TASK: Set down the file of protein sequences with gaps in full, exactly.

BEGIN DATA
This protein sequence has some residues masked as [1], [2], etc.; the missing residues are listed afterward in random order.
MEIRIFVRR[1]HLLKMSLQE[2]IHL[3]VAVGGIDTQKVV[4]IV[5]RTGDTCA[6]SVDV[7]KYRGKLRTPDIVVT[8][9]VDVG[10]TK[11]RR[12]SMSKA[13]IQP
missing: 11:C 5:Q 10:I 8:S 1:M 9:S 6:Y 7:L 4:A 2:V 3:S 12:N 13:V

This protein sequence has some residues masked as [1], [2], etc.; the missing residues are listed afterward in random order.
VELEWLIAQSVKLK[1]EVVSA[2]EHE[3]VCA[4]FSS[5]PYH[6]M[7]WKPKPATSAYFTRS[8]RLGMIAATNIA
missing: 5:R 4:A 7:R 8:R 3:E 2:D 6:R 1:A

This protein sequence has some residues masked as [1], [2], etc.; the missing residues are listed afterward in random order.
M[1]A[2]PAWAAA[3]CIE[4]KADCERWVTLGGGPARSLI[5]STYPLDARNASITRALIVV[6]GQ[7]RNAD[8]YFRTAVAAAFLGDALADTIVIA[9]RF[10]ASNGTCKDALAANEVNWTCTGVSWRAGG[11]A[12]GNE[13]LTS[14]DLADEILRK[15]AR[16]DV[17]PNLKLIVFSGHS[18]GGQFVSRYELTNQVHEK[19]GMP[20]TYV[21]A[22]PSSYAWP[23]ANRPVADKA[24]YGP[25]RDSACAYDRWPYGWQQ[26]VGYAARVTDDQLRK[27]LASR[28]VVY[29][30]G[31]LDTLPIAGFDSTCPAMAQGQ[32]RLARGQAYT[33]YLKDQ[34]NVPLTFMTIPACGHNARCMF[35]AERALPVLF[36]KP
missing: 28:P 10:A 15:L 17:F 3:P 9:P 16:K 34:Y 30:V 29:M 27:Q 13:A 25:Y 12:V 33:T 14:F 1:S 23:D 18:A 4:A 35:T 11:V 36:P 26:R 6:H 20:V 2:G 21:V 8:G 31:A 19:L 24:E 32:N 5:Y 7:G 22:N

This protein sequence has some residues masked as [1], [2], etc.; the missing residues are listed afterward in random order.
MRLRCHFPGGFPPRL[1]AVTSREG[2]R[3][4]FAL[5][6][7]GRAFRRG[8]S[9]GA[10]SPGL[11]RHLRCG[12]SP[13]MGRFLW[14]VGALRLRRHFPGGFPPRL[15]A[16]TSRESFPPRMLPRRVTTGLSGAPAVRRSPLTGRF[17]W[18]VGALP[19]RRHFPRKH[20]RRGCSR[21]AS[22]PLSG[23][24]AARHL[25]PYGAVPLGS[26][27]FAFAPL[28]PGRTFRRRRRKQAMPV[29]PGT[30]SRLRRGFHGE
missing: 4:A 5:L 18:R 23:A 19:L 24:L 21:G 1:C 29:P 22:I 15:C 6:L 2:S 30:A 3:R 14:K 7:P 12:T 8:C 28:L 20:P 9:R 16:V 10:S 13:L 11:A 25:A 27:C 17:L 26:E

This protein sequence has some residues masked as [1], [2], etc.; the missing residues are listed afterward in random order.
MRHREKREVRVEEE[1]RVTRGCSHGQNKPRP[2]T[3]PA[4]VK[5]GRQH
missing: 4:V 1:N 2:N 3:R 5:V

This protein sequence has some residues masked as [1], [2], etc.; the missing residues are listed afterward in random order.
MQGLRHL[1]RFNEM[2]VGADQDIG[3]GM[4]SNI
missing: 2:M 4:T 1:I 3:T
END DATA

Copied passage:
This protein sequence has some residues masked as [1], [2], etc.; the missing residues are listed afterward in random order.
MEIRIFVRR[1]HLLKMSLQE[2]IHL[3]VAVGGIDTQKVV[4]IV[5]RTGDTCA[6]SVDV[7]KYRGKLRTPDIVVT[8][9]VDVG[10]TK[11]RR[12]SMSKA[13]IQP
missing: 11:C 5:Q 10:I 8:S 1:M 9:S 6:Y 7:L 4:A 2:V 3:S 12:N 13:V

This protein sequence has some residues masked as [1], [2], etc.; the missing residues are listed afterward in random order.
VELEWLIAQSVKLK[1]EVVSA[2]EHE[3]VCA[4]FSS[5]PYH[6]M[7]WKPKPATSAYFTRS[8]RLGMIAATNIA
missing: 5:R 4:A 7:R 8:R 3:E 2:D 6:R 1:A

This protein sequence has some residues masked as [1], [2], etc.; the missing residues are listed afterward in random order.
M[1]A[2]PAWAAA[3]CIE[4]KADCERWVTLGGGPARSLI[5]STYPLDARNASITRALIVV[6]GQ[7]RNAD[8]YFRTAVAAAFLGDALADTIVIA[9]RF[10]ASNGTCKDALAANEVNWTCTGVSWRAGG[11]A[12]GNE[13]LTS[14]DLADEILRK[15]AR[16]DV[17]PNLKLIVFSGHS[18]GGQFVSRYELTNQVHEK[19]GMP[20]TYV[21]A[22]PSSYAWP[23]ANRPVADKA[24]YGP[25]RDSACAYDRWPYGWQQ[26]VGYAARVTDDQLRK[27]LASR[28]VVY[29][30]G[31]LDTLPIAGFDSTCPAMAQGQ[32]RLARGQAYT[33]YLKDQ[34]NVPLTFMTIPACGHNARCMF[35]AERALPVLF[36]KP
missing: 28:P 10:A 15:L 17:F 3:P 9:P 16:K 34:Y 30:V 29:M 27:Q 13:A 25:Y 12:V 33:T 14:F 1:S 23:D 18:A 4:A 35:T 11:V 36:P 26:R 6:H 20:V 2:G 21:V 8:G 31:A 19:L 24:E 32:N 5:Y 7:G 22:N

This protein sequence has some residues masked as [1], [2], etc.; the missing residues are listed afterward in random order.
MRLRCHFPGGFPPRL[1]AVTSREG[2]R[3][4]FAL[5][6][7]GRAFRRG[8]S[9]GA[10]SPGL[11]RHLRCG[12]SP[13]MGRFLW[14]VGALRLRRHFPGGFPPRL[15]A[16]TSRESFPPRMLPRRVTTGLSGAPAVRRSPLTGRF[17]W[18]VGALP[19]RRHFPRKH[20]RRGCSR[21]AS[22]PLSG[23][24]AARHL[25]PYGAVPLGS[26][27]FAFAPL[28]PGRTFRRRRRKQAMPV[29]PGT[30]SRLRRGFHGE
missing: 4:A 5:L 18:R 23:A 19:L 24:L 21:G 1:C 29:P 22:I 15:C 6:L 2:S 30:A 3:R 14:K 7:P 12:T 8:C 28:L 20:P 9:R 16:V 10:S 13:L 11:A 25:A 27:C 17:L 26:E

This protein sequence has some residues masked as [1], [2], etc.; the missing residues are listed afterward in random order.
MRHREKREVRVEEE[1]RVTRGCSHGQNKPRP[2]T[3]PA[4]VK[5]GRQH
missing: 4:V 1:N 2:N 3:R 5:V

This protein sequence has some residues masked as [1], [2], etc.; the missing residues are listed afterward in random order.
MQGLRHL[1]RFNEM[2]VGADQDIG[3]GM[4]SNI
missing: 2:M 4:T 1:I 3:T